Game Development Reference
In-Depth Information
to see if they're improvements, and moves into them if so. The game be-
comes steadily better over time.
The problem with hill climbing is that since the mountaineer is blind,
he can't tell if he's climbing a mountain or a hill. If we start on the slope
of a low hill, we will get to the top of it, but remain unaware of the moun-
tain not far away. We want to jump to that mountain, but if we can only
take small steps, we have no way of getting there from the top of this hill.
Iteration optimizes a design, but does not revolutionize it.
To make great bounds across the landscape, we have to disconnect
from Earth for a while. This means making large design changes without
testing. This is risky—there is no way to know where you'll land until you
get there—but it's the only way to discover radically new ideas and escape
design ruts. Making a deep plan lets you try to see the mountains in the
distance—though you might arrive to find they're only foothills. That's
the risk of deep planning.
Why We Overplan
Both overplanning and underplanning are dangerous. But in game
design, overplanning tends to be the more dominant destructive force.
More developers overplan than underplan, and more damage is wrought
by overplanning than underplanning.
Why do people overplan in game design? There are a number of con-
sistent biases that push us to overplan again and again. To counter these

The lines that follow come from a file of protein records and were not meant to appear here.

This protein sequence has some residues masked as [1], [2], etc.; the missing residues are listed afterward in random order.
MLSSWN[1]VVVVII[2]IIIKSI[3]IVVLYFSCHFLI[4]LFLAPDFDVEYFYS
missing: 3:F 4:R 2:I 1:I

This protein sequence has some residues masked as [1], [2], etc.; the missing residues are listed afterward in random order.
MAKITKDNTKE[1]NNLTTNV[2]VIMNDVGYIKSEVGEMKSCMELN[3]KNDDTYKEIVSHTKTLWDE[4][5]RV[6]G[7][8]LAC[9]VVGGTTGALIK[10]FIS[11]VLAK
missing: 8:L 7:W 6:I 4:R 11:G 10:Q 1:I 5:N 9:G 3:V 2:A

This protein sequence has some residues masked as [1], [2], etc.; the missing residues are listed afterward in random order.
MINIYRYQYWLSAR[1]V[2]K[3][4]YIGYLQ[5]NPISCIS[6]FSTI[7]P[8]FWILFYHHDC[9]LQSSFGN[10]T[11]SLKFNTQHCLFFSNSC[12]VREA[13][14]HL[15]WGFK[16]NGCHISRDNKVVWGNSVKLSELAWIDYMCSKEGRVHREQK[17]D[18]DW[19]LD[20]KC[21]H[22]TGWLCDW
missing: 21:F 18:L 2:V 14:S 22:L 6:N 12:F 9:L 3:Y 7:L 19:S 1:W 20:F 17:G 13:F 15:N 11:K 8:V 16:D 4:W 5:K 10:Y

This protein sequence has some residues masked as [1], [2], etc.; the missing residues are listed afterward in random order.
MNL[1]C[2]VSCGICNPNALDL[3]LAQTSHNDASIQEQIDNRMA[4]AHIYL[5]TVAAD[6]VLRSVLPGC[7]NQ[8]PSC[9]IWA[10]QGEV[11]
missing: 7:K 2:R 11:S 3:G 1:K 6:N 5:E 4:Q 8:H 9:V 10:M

biases, we must first be aware of them.
CultuRal HaBit
From a young age, we're indoctrinated with the planning habit. Teachers
and parents instruct us over and over to plan ahead and think of the future.
And usually, this is a good idea. Careful planning built the modern
world. When engineers and laborers constructed the Hoover Dam, they
decided exactly what they would do before they started. They knew exactly
how much concrete they needed, and exactly where it would go. They could
precisely schedule their workers and materials deliveries for maximum ef-
ficiency. And the final product looked almost exactly like what was decided
on during the design phase.
But game design is different from these other tasks because it is more
uncertain. The Hoover Dam's architects could never discover halfway
through construction that the dam had to become a skyscraper. But Halo 's
developers discovered that their top-down strategy game had to become a
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